Getting Everything from Here to There

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From auto parts to vaccines – the complex world of logistics and supply chain management

By Ryan Sermon

IMG_0300The COVID-19 pandemic impacted every industry that consumers rely on, which has placed a spotlight on Pima Community College’s world-class Logistics and Supply Chain Management (LGM) program.

Over the past 18 months, businesses have faced increased challenges in getting everyday products to customers: food; toilet paper; hand sanitizer and personal protective equipment, to name a few. This March brought the Suez Canal logistical nightmare, when a hulking ship got stuck there for a week, halting billions of dollars in maritime commerce. Throughout the pandemic, hoard buying occurred – recall the shameful Toilet Paper Rush of 2020. And the historic U.S. Operation Warp Speed effort to create a vaccine and get it into the arm of everyone who wants one has pushed systems to their limits.

If these sound like interesting challenges, you can explore Pima’s LGM program at The program examines a wide array of supply chain topics, from procurement to manufacturing, warehousing and transportation to computerized logistics and everything in between.

“E-commerce was up 77% during COVID-19 from the previous year,” said Christopher Theriot, the program’s lead faculty and disciple coordinator. “If not for the pandemic, it would have taken four to six years for e-commerce to reach that level! One of the most impactful results of the pandemic’s strain on the global supply chain markets was the innovation needed to keep the world moving in spite of all of the difficulties. It forced us to discover new ways of doing things just to keep life going.”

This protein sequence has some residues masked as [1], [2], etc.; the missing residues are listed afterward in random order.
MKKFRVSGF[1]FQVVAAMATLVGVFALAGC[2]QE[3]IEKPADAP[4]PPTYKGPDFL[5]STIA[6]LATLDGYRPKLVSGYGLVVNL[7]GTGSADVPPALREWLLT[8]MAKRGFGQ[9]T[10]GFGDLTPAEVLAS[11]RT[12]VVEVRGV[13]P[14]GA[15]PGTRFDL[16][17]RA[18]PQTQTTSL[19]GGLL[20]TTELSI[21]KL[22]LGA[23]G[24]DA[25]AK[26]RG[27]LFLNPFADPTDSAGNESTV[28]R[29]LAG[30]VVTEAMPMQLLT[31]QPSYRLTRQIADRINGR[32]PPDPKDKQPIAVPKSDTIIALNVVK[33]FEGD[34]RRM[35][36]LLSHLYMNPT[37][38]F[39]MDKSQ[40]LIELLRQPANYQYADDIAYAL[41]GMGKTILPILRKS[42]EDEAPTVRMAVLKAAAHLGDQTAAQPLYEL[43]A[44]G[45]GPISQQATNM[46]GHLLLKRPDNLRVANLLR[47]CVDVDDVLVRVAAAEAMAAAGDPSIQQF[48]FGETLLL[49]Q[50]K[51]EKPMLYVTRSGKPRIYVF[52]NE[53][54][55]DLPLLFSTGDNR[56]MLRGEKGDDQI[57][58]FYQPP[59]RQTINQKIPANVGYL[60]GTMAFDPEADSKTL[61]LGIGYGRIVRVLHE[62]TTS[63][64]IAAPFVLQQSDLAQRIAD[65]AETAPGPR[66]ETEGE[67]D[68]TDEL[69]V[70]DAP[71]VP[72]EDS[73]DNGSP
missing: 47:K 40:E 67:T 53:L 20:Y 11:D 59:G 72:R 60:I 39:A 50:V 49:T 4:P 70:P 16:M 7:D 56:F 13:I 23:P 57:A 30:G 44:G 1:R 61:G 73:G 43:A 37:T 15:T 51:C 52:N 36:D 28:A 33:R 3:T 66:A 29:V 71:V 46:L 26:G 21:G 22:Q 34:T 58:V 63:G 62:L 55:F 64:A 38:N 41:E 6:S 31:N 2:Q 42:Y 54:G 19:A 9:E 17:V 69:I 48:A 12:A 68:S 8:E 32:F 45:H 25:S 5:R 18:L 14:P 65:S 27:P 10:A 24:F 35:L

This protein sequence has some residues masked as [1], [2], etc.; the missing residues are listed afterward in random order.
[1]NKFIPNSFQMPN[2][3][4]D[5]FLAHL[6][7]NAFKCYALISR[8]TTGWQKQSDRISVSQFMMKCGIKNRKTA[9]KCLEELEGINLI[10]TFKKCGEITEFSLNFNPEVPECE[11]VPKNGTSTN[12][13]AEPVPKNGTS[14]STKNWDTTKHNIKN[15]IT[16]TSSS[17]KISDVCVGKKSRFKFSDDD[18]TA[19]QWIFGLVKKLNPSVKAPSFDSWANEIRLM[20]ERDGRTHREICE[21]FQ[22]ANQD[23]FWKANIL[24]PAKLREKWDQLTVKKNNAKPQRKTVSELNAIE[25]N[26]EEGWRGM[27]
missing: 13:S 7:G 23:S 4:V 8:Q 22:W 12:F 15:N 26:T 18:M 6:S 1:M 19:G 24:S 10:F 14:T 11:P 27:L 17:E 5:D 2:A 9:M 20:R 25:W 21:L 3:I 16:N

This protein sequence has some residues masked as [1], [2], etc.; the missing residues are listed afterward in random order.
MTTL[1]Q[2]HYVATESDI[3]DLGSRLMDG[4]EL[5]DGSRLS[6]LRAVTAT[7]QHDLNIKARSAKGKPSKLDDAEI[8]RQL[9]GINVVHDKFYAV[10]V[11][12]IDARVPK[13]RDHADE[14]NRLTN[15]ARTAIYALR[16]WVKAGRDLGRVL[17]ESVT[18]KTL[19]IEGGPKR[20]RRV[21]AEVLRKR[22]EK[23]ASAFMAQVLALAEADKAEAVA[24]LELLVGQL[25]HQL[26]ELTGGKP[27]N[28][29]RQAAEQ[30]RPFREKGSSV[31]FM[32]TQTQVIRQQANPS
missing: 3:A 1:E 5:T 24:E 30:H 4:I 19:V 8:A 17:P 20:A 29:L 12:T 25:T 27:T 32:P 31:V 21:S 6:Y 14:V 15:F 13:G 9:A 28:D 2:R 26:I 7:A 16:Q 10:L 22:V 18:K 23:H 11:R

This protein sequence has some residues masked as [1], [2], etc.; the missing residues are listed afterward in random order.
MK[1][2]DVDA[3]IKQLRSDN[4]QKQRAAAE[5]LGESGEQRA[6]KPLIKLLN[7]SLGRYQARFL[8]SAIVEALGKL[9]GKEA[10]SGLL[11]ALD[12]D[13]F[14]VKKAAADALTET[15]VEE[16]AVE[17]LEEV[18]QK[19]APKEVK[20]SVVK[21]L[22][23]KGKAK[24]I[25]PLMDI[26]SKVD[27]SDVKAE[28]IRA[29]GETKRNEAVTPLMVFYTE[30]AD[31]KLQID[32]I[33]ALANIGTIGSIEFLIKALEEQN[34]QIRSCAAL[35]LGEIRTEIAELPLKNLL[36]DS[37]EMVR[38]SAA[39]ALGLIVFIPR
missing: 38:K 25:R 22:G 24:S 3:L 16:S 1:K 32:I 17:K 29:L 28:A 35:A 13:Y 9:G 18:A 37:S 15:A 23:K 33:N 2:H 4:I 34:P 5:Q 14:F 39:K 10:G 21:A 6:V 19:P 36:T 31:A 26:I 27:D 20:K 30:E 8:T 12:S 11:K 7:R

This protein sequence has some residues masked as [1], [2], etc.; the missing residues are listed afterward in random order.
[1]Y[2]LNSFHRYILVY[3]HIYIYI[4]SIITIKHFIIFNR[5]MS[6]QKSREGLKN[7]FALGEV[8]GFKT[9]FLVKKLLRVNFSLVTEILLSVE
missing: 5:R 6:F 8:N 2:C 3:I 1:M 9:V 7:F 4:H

Interested in reading more?
See Career Focus Q&As with Christopher Theriot and Peter Newbegin at

A Variety of Employment Opportunities

The skill set used to solve such global problems, not surprisingly, can apply to many professions.

Peter Newbegin, impact and improvement director at United Way of Tucson and Southern Arizona, is a graduate of Pima’s LGM program. Because his job focuses on improving educational outcomes and eliminating opportunity gaps in the community, people often are surprised when he tells them he studied logistics.

“Logistics is used to mean a lot of things. So, I think it opens a lot of opportunities for employment because most people translate that to coordination. Logistics management is the backstage of the global economy – the global movement of people, goods and information around the world.”

Newbegin earned his associate in LGM at Pima before going on to earn a bachelor’s in LGM from Northern Arizona University and a master’s in Global Supply Management from the University
of Southern California.

“I’ve been working on how to implement improvement science in education. That comes directly from the field of logistics and supply chain management. We use continuous improvement and improvement science methodologies that come from logistics, production and manufacturing, and apply those to the education and nonprofit operation,” he said.

He thinks of his work as creating a pipeline of school preparedness for students all the way through post-secondary education. The supply chain is students; the product is successful students and well-educated, grounded communities. The logistical challenge in the middle is the elimination of disparities in race and ethnicity to ensure that all students have equal opportunities for success.

“It’s an innovative approach to school improvement.” Newbegin said



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